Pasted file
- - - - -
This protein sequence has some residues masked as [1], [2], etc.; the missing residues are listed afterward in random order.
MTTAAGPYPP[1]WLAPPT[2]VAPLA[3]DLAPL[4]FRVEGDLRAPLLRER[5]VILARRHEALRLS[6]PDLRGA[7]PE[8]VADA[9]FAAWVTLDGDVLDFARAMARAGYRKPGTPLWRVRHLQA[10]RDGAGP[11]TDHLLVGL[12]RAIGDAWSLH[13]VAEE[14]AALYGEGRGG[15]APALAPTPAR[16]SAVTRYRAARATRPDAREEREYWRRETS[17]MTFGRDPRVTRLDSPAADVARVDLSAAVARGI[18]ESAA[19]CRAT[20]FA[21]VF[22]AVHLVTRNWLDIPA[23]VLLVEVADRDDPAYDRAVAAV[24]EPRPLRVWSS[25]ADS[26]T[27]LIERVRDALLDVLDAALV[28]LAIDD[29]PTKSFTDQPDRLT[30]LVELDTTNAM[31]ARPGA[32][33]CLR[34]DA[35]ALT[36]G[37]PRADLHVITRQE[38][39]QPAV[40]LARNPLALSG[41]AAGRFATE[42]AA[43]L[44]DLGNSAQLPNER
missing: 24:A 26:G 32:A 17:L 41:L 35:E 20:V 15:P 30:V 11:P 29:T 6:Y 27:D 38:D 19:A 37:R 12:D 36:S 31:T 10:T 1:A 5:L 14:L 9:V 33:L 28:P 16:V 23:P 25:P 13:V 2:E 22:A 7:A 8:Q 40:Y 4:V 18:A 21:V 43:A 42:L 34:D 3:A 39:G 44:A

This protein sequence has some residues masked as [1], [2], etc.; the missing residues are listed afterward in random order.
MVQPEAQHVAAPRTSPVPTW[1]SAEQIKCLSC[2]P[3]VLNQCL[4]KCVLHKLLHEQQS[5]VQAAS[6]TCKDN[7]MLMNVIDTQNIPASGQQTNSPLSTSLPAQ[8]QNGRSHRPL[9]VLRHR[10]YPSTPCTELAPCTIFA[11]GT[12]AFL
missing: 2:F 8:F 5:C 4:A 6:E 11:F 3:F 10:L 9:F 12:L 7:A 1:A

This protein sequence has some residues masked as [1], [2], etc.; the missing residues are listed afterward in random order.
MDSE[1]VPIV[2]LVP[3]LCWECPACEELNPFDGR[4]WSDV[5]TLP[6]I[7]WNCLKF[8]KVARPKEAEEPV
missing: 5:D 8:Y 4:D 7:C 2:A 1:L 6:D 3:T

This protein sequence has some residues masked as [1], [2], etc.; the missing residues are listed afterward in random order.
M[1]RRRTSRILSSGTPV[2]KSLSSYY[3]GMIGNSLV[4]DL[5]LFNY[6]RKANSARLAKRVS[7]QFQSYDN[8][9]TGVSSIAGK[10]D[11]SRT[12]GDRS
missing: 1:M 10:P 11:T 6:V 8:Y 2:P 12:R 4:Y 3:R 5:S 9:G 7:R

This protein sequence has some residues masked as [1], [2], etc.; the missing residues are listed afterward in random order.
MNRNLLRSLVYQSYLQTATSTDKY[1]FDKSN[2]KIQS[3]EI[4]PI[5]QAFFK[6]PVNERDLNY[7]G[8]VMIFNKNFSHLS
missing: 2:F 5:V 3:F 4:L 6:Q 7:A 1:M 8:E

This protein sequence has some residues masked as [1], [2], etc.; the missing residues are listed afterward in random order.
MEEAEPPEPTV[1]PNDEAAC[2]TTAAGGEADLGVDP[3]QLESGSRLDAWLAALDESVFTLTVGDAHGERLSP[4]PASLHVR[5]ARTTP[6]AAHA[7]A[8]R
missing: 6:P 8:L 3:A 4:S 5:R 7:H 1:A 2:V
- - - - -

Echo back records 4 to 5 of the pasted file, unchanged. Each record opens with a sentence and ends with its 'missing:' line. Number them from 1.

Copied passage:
This protein sequence has some residues masked as [1], [2], etc.; the missing residues are listed afterward in random order.
M[1]RRRTSRILSSGTPV[2]KSLSSYY[3]GMIGNSLV[4]DL[5]LFNY[6]RKANSARLAKRVS[7]QFQSYDN[8][9]TGVSSIAGK[10]D[11]SRT[12]GDRS
missing: 1:M 10:P 11:T 6:V 8:Y 2:P 12:R 4:Y 3:R 5:S 9:G 7:R

This protein sequence has some residues masked as [1], [2], etc.; the missing residues are listed afterward in random order.
MNRNLLRSLVYQSYLQTATSTDKY[1]FDKSN[2]KIQS[3]EI[4]PI[5]QAFFK[6]PVNERDLNY[7]G[8]VMIFNKNFSHLS
missing: 2:F 5:V 3:F 4:L 6:Q 7:A 1:M 8:E